News and Commentary Archive

Explore recent scientific discoveries and news as well as CLBB events, commentary, and press.

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The speed of technology in neuroscience as it impacts ethical and just decisions in the legal system needs to be understood by lawyers, judges, public policy makers, and the general public. The Massachusetts General Hospital Center for Law, Brain, and Behavior is an academic and professional resource for the education, research, and understanding of neuroscience and the law. Read more

Scientific Research – and Caution – Are Needed in the Courts: Dispatch from APLS 2013

adapted from “Persistence of Memory” (Dali, 1931)


This year’s Annual Conference of the American Psychology Law Society (Division 41 of the American Psychological Association) was held in Portland, Oregon, a fortuitously appropriate location for the ongoing debate about how to diminish problems associated with eyewitness testimony.

Recently, the Oregon Supreme Court issued an important decision, in State of Oregon v. Lawson (2012), about procedures for managing potentially unreliable eyewitness testimony; the decision was Oregon’s answer to another groundbreaking case, State of New Jersey v. Henderson (2011).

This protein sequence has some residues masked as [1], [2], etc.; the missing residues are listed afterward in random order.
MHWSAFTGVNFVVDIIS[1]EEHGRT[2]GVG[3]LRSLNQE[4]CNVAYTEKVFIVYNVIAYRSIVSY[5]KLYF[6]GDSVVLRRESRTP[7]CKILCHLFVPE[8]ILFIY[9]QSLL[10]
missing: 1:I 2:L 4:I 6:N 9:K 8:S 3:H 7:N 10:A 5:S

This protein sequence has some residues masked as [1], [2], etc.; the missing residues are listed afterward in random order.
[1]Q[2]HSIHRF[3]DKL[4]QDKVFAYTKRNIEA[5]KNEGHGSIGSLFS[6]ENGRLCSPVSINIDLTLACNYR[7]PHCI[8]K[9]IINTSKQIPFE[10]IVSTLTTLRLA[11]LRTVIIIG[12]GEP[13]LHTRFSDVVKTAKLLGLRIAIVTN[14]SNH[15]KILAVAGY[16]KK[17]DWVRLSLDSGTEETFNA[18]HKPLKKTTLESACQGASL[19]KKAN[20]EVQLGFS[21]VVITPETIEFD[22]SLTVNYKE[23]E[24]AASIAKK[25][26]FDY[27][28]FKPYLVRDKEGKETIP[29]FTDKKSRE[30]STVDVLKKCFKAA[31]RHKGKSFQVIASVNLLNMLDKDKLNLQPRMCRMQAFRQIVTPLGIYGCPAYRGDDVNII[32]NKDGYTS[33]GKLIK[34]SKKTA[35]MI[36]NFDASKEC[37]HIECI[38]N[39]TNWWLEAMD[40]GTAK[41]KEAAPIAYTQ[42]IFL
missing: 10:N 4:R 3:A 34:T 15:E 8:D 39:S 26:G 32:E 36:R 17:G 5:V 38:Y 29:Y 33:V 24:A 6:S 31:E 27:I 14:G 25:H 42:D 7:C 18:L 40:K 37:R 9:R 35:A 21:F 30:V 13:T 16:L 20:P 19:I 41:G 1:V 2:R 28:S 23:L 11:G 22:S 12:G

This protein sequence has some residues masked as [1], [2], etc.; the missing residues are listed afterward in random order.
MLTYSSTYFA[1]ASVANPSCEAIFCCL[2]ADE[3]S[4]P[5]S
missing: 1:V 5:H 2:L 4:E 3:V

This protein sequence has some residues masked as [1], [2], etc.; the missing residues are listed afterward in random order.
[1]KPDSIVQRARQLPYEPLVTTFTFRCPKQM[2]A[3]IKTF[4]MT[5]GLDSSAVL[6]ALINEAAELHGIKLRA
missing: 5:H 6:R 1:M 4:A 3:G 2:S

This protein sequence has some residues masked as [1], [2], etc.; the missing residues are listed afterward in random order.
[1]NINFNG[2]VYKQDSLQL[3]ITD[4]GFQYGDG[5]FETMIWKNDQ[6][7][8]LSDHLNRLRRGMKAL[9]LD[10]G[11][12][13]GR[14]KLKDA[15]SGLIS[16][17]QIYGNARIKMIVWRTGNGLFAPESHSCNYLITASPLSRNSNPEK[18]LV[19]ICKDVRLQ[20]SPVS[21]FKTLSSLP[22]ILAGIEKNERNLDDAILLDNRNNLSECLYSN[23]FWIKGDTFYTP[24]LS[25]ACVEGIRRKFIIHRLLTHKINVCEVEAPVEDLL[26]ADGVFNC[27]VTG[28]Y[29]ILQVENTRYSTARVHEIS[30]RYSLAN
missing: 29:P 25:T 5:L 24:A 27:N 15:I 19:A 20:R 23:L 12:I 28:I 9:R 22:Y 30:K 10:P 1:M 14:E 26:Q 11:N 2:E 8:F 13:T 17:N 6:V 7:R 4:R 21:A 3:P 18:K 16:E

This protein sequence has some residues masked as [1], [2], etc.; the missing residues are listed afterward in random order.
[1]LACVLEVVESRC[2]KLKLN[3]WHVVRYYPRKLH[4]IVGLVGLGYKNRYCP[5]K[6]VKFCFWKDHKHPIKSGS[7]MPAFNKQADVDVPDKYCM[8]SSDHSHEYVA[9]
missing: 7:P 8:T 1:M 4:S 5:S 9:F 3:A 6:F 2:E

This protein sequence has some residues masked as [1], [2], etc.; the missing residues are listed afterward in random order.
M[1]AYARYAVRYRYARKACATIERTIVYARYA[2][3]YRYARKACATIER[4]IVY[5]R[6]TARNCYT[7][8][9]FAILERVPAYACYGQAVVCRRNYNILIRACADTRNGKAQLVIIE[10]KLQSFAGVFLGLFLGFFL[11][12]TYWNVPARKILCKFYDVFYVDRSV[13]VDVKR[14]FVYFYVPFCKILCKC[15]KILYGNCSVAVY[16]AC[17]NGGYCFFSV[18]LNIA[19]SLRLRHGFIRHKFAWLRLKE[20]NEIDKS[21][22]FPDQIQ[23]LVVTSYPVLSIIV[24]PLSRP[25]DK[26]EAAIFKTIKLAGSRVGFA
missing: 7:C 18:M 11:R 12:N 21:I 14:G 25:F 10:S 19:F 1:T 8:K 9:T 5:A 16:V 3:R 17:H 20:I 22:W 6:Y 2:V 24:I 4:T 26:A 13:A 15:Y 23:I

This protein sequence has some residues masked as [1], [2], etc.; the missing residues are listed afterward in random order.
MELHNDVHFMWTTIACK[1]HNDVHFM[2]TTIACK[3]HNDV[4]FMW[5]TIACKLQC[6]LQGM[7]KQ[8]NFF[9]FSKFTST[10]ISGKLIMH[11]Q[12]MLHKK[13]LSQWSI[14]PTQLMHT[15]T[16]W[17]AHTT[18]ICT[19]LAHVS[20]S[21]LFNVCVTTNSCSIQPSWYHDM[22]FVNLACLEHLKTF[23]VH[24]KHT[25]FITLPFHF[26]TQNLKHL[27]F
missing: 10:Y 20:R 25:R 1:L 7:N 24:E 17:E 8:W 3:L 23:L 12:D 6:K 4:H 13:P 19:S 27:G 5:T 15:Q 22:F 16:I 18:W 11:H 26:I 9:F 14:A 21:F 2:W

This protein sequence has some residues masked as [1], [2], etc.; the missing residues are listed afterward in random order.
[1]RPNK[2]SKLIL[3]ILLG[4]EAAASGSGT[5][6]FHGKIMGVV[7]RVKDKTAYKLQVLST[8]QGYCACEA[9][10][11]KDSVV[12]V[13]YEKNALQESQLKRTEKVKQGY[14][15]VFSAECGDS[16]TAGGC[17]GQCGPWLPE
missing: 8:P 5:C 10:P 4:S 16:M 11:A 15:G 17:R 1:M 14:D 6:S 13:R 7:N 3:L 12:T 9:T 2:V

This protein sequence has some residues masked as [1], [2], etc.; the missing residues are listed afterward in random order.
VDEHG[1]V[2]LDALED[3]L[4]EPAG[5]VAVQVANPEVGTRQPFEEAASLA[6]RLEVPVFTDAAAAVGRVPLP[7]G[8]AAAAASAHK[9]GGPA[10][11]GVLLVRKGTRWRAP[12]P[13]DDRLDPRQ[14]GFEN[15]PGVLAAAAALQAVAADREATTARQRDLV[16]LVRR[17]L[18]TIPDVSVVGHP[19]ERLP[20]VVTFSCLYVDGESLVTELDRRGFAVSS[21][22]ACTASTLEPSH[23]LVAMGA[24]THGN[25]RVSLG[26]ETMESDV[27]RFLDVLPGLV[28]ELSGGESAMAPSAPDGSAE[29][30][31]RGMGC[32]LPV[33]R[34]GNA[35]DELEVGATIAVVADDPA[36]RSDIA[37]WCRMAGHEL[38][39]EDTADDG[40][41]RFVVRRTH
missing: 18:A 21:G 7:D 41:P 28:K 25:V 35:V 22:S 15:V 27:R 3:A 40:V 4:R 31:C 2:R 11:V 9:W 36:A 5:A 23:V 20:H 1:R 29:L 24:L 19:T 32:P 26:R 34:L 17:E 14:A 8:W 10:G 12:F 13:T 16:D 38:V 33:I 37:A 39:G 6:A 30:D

In the Henderson case, which CLBB faculty member Dr. Daniel Schacter, Professor of Psychology at Harvard University and a leading researcher on memory, discussed at CLBB’s recent event “Memory in the Courtroom: Fixed, Fallible, or Fleeting?”, the court reviewed extensive scientific research and heard expert testimony from eyewitness researchers about empirically identified problems in memory encoding, memory recall, and factors that can and cannot be controlled by investigators to minimize bias and error (e.g., length of time between the crime and witness interview, visibility at the scene of the crime).

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